affecting the property or operations of the corporation.
Main rationale: avoid quid pro quo or appearance of impropriety.
Could even be viewpoint-based, to prevent corporations from opposing corporate tax. However, is
content-based speech as well. Nevertheless, strict scrutiny applies.

Restrictions on There is a concern about corporate money overtaking speech and weakening democracy
Spending
Corporations can't spend money on candidates directly
Corporations could create PACs, however, as that keeps the money separate and is solely for that purpose.
Couldn't take general corporate wealth and spend it on elections.
Restrictions on Majority: it's a natural part of democracy that people will support the candidates they like, and there will
Spending
be some gratitude from the candidate. The law is broadly targeted at that, and not just quid pro quo
corruption, and thus there is no narrow tailoring. Corporations out spending their own money making ads
are not the same as donations sent in coordination to a candidate. Doesn't pose the same danger.
This isn't special access, this is democracy. We have support manifested through spending, and we
have responses elicited from candidates.
More speech is better. More in the marketplace of ideas.
Even if this is a bad solution, it's the least bad solution. Large corporations will always have the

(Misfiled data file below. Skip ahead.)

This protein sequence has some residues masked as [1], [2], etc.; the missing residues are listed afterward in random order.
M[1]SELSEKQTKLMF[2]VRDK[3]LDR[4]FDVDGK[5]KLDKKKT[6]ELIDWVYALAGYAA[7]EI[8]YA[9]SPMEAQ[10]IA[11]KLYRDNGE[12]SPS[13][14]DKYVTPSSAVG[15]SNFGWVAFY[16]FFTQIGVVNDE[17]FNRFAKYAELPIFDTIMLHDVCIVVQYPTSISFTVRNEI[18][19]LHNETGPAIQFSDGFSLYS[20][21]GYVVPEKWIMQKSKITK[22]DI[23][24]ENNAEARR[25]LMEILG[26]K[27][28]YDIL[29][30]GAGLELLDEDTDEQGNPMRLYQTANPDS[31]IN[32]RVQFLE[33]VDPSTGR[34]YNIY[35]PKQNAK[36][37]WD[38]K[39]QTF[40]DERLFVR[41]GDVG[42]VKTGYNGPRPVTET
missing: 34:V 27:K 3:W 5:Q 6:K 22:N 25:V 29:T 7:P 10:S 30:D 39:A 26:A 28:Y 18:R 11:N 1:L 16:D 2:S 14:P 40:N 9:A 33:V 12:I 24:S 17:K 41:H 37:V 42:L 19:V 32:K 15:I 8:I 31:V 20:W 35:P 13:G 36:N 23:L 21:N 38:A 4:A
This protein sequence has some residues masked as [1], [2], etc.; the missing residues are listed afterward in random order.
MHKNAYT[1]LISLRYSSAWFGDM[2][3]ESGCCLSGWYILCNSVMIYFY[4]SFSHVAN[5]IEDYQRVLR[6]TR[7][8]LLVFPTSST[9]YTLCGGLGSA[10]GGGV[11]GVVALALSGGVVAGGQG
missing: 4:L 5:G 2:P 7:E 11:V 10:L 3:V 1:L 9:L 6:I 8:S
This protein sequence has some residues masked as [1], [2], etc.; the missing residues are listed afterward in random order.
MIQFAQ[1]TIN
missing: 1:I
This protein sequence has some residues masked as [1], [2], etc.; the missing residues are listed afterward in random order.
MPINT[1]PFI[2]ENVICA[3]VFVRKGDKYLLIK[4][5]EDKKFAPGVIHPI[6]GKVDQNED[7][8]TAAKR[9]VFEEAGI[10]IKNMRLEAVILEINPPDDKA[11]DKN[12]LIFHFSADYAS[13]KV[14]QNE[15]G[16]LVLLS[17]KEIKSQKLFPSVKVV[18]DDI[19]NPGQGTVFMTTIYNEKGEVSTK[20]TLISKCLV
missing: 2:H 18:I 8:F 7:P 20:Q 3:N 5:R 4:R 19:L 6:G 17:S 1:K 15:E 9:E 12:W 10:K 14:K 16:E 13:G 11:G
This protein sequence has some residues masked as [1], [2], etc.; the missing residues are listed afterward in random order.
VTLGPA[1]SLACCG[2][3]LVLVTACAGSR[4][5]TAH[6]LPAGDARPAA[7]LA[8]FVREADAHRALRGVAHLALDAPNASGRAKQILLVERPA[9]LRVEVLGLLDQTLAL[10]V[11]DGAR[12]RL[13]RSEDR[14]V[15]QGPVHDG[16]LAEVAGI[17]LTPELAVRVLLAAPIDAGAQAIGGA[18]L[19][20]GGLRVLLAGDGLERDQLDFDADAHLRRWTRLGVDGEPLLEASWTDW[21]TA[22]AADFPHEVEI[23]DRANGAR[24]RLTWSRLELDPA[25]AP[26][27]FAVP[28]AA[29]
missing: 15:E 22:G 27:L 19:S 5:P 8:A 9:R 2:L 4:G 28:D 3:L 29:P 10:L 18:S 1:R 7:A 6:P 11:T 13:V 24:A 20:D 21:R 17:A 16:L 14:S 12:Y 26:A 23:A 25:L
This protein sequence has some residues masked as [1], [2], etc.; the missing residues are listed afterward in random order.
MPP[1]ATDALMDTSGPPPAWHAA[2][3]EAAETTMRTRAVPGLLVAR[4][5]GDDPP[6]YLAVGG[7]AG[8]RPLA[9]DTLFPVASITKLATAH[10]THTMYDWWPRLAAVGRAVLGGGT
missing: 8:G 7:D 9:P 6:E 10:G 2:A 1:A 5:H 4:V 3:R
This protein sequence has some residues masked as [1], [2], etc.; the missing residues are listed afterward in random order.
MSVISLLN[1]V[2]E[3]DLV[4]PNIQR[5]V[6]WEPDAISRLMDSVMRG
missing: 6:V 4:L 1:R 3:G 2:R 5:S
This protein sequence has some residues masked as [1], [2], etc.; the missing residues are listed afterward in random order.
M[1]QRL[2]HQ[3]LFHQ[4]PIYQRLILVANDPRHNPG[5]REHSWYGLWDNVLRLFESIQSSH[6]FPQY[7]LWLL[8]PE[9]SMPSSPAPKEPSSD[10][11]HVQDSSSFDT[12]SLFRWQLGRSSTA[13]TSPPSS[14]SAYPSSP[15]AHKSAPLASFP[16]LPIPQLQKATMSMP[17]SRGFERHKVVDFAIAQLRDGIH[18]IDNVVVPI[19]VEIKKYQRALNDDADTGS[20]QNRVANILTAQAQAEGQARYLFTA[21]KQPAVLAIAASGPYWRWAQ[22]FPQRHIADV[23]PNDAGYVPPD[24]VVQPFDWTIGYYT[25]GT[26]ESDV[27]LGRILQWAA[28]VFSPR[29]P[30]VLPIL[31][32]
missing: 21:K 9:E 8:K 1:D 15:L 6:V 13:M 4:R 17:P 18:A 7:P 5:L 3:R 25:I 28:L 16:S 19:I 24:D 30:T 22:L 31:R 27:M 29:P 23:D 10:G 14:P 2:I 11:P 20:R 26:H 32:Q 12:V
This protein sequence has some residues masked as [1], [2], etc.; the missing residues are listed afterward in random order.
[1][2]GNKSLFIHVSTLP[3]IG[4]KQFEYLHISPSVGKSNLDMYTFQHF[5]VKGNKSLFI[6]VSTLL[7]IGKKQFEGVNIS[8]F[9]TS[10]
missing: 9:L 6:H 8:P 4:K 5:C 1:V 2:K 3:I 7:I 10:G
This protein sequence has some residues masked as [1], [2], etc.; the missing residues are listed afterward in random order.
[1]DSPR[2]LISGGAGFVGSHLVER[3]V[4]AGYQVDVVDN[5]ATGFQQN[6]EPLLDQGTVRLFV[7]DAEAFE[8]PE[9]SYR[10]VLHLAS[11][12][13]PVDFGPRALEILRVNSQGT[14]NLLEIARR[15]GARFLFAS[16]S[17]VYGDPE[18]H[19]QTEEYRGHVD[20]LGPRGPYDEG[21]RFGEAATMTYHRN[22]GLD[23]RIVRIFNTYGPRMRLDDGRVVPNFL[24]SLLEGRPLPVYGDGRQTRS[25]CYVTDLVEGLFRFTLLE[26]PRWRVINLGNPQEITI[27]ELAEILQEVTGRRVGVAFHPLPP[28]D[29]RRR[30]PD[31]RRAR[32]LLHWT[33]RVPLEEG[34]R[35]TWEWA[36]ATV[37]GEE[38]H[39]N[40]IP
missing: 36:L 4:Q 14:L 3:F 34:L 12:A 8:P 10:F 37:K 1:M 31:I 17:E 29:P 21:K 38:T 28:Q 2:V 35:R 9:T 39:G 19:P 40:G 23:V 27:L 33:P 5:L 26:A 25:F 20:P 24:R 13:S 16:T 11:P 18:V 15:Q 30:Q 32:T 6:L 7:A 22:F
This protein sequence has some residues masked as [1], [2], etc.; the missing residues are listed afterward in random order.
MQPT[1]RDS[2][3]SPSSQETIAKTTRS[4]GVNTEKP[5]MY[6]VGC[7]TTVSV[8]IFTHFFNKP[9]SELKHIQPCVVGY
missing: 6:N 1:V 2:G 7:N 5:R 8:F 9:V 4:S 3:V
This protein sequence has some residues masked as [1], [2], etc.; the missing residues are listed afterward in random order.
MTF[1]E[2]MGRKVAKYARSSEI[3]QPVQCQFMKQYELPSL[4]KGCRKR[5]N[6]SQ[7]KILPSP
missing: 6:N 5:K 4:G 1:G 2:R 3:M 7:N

ability to get involved in backroom meetings with politicians. Campaign finance laws restrict large
and small corporations, but small corporations suffer more due to limited access.
Dissent: Many corporations give money to both sides. Clearly then, this is more transactional speech. Plus,
even if the majority is taken at its word that there is no special access here, this paves the way for special
access and quid pro quo corruption.

McCucheon v. FEC

2014

Restrictions on Plurality + Thomas concurrence struck down limitation on aggregate campaign donation limit
Spending
Concurrence would have overturned Buckley and applied strict scrutiny to this case. Would have said that
strict scrutiny should apply to contribution limits as well as expenditure limits.

Virginia State Bd. 261


of Pharmacy v.
Virginia Citizens
Consumer Council

1976

Ohralik v. Ohio
State Bar Ass'n

271

1978

Commercial
Speech

Central Hudson v.
Public Serv.
Comm'n

265

1980

Commercial
Speech

Sorrell v. IMS
Health Inc.

272

2011

Commercial
Speech

RAV v. City of St.


Paul

319

1992